Since the initial design, the program has been improved to respond faster, some bugs have been fixed, and the interface tweaked a bit for better interaction.
The tablet is secured both physically and in software. The bezel on the tablet holder gives access to a limited part of the screen area; you cannot swipe from one edge of the tablet to another because of the bezel design. You can swipe from one day to the next, however, to see up-coming reservations.
Windows 8, which runs the tablet, gets patched and rebooted weekly. It is set up to auto login to the engineering network so that it can be automatically restarted and the room scheduling software launched. Like other managed Windows computers on the network, the tablet has the Altiris client loaded so that it can be set for patching and auto rebooting.
The room was designed for 4-person teams to work on group projects. The two glass boards on the north and south walls are the first ones in the building. They are easier to clean than white boards. Using these boards, teams can write out their design and augment and correct one another’s assumptions and calculations. The large monitor at the front of the room was envisioned as the place that teams would view their final project.
Opening the Door
The user should be able to unlock the door from an application, so an application had to be built. Thus the ECS Room Scheduler. Because students using the room have access to valuable equipment, the reservation software includes an End User License Agreement, which students must agree to before the door unlocks.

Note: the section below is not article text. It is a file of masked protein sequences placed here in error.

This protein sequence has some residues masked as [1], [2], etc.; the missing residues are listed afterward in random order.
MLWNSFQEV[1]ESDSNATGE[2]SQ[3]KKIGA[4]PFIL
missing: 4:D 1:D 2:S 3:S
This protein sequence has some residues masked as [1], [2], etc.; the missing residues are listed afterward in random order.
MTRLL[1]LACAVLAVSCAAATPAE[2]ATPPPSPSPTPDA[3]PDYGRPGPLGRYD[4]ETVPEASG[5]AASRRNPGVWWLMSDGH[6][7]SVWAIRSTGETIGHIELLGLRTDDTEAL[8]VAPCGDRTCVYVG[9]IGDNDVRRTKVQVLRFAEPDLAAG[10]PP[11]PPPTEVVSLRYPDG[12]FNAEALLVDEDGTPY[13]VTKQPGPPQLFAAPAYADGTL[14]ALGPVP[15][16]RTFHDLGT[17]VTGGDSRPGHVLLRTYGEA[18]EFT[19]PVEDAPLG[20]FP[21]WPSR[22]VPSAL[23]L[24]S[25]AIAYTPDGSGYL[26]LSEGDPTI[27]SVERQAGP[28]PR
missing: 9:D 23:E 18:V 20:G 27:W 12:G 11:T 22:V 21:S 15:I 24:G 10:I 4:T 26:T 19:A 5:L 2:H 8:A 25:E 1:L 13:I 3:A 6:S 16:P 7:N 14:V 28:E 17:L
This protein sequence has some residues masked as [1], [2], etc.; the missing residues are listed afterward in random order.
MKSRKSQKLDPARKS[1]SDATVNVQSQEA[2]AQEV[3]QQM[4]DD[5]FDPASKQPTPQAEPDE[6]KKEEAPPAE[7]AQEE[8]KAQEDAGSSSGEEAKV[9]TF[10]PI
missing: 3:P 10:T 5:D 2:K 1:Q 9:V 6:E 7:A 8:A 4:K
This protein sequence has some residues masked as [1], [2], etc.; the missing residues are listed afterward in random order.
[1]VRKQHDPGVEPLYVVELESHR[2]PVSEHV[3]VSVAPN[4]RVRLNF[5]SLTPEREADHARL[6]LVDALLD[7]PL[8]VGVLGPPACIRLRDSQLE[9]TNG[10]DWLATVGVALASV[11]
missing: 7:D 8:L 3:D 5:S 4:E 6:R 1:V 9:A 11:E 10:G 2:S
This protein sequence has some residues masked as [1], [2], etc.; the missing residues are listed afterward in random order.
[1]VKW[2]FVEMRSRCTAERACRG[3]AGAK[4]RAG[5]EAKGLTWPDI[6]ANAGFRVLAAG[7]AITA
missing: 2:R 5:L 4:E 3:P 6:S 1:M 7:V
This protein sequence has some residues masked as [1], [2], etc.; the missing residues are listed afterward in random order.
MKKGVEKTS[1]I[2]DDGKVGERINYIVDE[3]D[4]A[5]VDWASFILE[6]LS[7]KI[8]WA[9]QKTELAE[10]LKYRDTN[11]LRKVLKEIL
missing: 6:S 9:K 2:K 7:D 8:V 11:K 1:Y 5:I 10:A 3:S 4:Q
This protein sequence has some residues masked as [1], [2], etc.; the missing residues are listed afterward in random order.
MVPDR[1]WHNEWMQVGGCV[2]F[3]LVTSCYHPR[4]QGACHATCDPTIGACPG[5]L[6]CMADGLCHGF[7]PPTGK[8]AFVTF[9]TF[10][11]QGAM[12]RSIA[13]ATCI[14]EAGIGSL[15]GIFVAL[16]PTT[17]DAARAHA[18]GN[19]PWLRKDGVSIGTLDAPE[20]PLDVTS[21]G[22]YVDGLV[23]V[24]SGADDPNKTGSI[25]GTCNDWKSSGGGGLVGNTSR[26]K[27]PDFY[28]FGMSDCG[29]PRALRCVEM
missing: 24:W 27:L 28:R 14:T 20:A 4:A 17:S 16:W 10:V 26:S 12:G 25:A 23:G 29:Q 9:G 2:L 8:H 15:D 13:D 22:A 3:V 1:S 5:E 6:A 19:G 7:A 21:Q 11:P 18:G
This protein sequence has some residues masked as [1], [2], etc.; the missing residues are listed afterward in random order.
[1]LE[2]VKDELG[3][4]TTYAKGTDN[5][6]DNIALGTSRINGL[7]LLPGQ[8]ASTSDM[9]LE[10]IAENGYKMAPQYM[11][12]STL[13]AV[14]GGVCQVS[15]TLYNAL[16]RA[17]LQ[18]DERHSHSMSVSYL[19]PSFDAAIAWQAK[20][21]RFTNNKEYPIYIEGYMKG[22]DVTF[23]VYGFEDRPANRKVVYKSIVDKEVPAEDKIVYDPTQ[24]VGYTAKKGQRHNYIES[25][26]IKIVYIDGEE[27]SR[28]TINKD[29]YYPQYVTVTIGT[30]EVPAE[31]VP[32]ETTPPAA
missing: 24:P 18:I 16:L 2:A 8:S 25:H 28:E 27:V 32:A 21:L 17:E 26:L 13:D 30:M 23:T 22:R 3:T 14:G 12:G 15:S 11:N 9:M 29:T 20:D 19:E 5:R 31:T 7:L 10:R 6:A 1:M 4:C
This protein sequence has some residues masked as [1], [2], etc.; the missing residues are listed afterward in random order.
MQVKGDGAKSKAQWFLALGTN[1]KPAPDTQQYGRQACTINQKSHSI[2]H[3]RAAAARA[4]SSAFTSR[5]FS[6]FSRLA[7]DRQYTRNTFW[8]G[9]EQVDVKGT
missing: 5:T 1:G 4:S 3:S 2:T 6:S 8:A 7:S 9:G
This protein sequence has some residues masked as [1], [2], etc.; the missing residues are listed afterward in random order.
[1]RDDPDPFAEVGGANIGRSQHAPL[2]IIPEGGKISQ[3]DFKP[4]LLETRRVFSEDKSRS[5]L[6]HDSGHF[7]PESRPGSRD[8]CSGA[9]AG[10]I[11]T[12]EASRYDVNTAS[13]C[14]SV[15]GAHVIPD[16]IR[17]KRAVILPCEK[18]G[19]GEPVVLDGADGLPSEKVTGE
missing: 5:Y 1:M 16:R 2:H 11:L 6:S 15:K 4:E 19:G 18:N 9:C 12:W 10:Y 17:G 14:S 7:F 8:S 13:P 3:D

The tablet is connected to the door unlock mechanism. When a student touches the Enable Card Reader button and presents her/his ID card, the program looks to verify access. If verified, the door unlocks.
What Happens to Open the Door
To create the interface between the computer and the door access control, the designer needed a signal out from the tablet. Dave Funk, ECS systems administrator, suggested using keyboard output for that signal. John Kostman, EES service manager, took a USB keyboard and built a daughter board that captured the Caps Lock signal from the tablet. Kostman installed USB cabling from the tablet to the ceiling, where the output from the keyboard is connected to the alarm input on the access control system. The door will open only when the alarm is inactive following acceptance of the EULA.
Interface with Exchange Web Services
When an instant meeting is requested, the ECS Room Scheduler application knows the start time and duration (30, 60, or 90 minutes). The application provides the subject “Instant Meeting”. All that information is sent over wireless to the Exchange server. When a meeting is scheduled in advance, Exchange sends the meeting starts and end time, subject, and attendees to the ECS Room Scheduler application for display on the tablet.
Protecting the Tablet
Users have access to only part of the surface of the tablet, where the schedule displays.
The tablet uses the campus wireless system, eduroam, to communicate with Outlook, therefor, if the campus experiences a problem with the wireless network, the reservation system may not work properly. The door unlock system will still work properly as it is local.
Future Uses and Improvements
This project gave ETC the experience to design the appropriate interface for other rooms that have schedules. ECS plans to use a tablet to display or handle scheduling for other conference rooms in SC. Similarly, there will be a tablet to display room reservations in 1245 SC, the Henry Electronic Classroom, sometime soon.
In the future you will be able to view the entire week’s reservations. It is always in the plans to make the program respond more quickly.
View the photo gallery that has photos of 2222 as equipment was installed and how it looks today.